NCCA Banner for Research Papers


DOLLINS, A. B., CESTARO, V. L., and PETTIT, D. J. Efficacy of repeated psychophysiological detection of deception testing. April 1995, Report No. DoDPI94-R-0013. Department of Defense Polygraph Institute, Ft. McClellan, AL 36205.

Physiological measures were recorded during repeated psychophysiological detection of deception (PDD) tests to determine if physiologic response levels change with test repetition. Two groups of 22 healthy male subjects completed six Peak of Tension PDD tests on each of two test days. A minimum between test day interval of six days was maintained. The treatment group was programmed to respond deceptively to one of seven test questions while the control group was programmed to respond truthfully to all questions. The respiration and Galvanic Skin Response (GSR) line lengths, GSR peak response amplitude and latency, and cardiovascular inter-beat-interval (IBI) were calculated for each response. Analyses indicated that: except for GSR peak response latency, differential physiological reactivity during a PDD test did not change significantly during repeated tests or days; there was a decrease in average respiration line lengths during the beginning test(s) of each day; and, differential changes in average respiration line length, GSR peak latency, and cardiovascular IBI responses corresponded to deception. Power analyses are presented to assist in result interpretation. It is suggested that PDD decision accuracy, concerning subject veracity, should not decrease during repeated testing. It is further suggested that pneumograph line length and cardiovascular IBI are reliable response measures which may be sensitive to physiological changes associated with deception.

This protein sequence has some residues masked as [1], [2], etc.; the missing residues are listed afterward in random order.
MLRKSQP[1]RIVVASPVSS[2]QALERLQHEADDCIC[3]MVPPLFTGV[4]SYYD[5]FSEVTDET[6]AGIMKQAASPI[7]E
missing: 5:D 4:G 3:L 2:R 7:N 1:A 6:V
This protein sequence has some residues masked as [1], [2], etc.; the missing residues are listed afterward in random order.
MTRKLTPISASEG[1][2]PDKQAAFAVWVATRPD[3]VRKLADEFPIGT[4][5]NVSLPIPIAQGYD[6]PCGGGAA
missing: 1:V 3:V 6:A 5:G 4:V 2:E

Key Words: psychophysiological detection of deception (PDD), peak of tension (POT), repeated measures, respiration, galvanic skin response (GSR), heart rate, power analysis

Director's Foreword

This study addresses the important issue of reliability as it relates to psychophysiological detection of deception (PDD) in a manner never before undertaken. Most published studies regarding PDD reliability report inter-rater and intra-rater scoring comparisons and thus are not really reliability findings. Reliability results, as reported in this study, are based on physiologic data collected from the same individual, while responding to the same test questions, on two separate occasions.

What makes this study unique is that the response measures were quantified and then compared, whereas other studies, involving test retest on the same subject, merely compared diagnostic accuracies of the results of each test. The finding in this study, that the response patterns did not change significantly between test and retest, provides additional, but not definitive, information to support the practice of repeated testing on individuals under criminal and screening circumstances.

The fact that any type of test can be reliable without being valid, but can't be valid without being reliable, suggests that every PDD test that is taught at the Department of Defense Polygraph Institute (DODPI) should have validity and test retest reliability data included in the administration manuals. Only one of the PDD tests taught at DODPI, the Zone Comparison Test (ZCT) has been studied under test retest reliability conditions. Test retest reliability studies will be pursued and will include all testing formats currently taught at the Institute.

Michael H. Capps